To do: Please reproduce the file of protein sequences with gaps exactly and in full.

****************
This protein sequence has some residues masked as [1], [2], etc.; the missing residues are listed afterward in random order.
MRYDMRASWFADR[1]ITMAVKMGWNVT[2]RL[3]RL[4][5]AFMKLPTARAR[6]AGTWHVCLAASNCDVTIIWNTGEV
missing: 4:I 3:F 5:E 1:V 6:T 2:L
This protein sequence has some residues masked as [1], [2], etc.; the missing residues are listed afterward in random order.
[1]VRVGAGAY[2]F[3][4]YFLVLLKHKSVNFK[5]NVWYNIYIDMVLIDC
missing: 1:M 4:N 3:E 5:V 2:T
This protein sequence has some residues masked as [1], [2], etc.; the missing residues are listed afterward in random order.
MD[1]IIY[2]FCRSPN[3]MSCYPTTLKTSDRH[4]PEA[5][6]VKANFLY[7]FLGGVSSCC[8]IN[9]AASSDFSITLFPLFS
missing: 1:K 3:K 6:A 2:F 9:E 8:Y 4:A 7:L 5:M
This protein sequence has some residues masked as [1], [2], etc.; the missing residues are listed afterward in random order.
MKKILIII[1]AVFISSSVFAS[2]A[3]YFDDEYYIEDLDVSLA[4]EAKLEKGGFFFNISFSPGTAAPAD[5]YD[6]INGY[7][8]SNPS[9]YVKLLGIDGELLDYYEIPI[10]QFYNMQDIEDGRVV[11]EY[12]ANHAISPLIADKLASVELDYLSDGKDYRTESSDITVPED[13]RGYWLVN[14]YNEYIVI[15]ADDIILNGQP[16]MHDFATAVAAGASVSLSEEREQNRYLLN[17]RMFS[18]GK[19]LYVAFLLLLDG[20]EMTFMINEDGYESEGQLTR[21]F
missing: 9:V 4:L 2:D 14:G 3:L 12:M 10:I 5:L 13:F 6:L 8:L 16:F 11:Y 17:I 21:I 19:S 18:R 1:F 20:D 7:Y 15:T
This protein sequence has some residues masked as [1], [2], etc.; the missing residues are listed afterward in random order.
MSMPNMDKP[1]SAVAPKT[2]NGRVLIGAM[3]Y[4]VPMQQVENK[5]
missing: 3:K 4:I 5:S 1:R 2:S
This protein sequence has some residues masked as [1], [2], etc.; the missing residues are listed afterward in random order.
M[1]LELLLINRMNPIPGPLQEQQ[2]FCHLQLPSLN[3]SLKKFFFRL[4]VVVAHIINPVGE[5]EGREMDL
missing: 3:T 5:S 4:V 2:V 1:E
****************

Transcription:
This protein sequence has some residues masked as [1], [2], etc.; the missing residues are listed afterward in random order.
MRYDMRASWFADR[1]ITMAVKMGWNVT[2]RL[3]RL[4][5]AFMKLPTARAR[6]AGTWHVCLAASNCDVTIIWNTGEV
missing: 4:I 3:F 5:E 1:V 6:T 2:L
This protein sequence has some residues masked as [1], [2], etc.; the missing residues are listed afterward in random order.
[1]VRVGAGAY[2]F[3][4]YFLVLLKHKSVNFK[5]NVWYNIYIDMVLIDC
missing: 1:M 4:N 3:E 5:V 2:T
This protein sequence has some residues masked as [1], [2], etc.; the missing residues are listed afterward in random order.
MD[1]IIY[2]FCRSPN[3]MSCYPTTLKTSDRH[4]PEA[5][6]VKANFLY[7]FLGGVSSCC[8]IN[9]AASSDFSITLFPLFS
missing: 1:K 3:K 6:A 2:F 9:E 8:Y 4:A 7:L 5:M
This protein sequence has some residues masked as [1], [2], etc.; the missing residues are listed afterward in random order.
MKKILIII[1]AVFISSSVFAS[2]A[3]YFDDEYYIEDLDVSLA[4]EAKLEKGGFFFNISFSPGTAAPAD[5]YD[6]INGY[7][8]SNPS[9]YVKLLGIDGELLDYYEIPI[10]QFYNMQDIEDGRVV[11]EY[12]ANHAISPLIADKLASVELDYLSDGKDYRTESSDITVPED[13]RGYWLVN[14]YNEYIVI[15]ADDIILNGQP[16]MHDFATAVAAGASVSLSEEREQNRYLLN[17]RMFS[18]GK[19]LYVAFLLLLDG[20]EMTFMINEDGYESEGQLTR[21]F
missing: 9:V 4:L 2:D 14:G 3:L 12:M 10:I 5:L 13:F 6:L 8:L 16:F 11:Y 17:I 21:I 19:S 18:R 1:F 20:D 7:Y 15:T
This protein sequence has some residues masked as [1], [2], etc.; the missing residues are listed afterward in random order.
MSMPNMDKP[1]SAVAPKT[2]NGRVLIGAM[3]Y[4]VPMQQVENK[5]
missing: 3:K 4:I 5:S 1:R 2:S
This protein sequence has some residues masked as [1], [2], etc.; the missing residues are listed afterward in random order.
M[1]LELLLINRMNPIPGPLQEQQ[2]FCHLQLPSLN[3]SLKKFFFRL[4]VVVAHIINPVGE[5]EGREMDL
missing: 3:T 5:S 4:V 2:V 1:E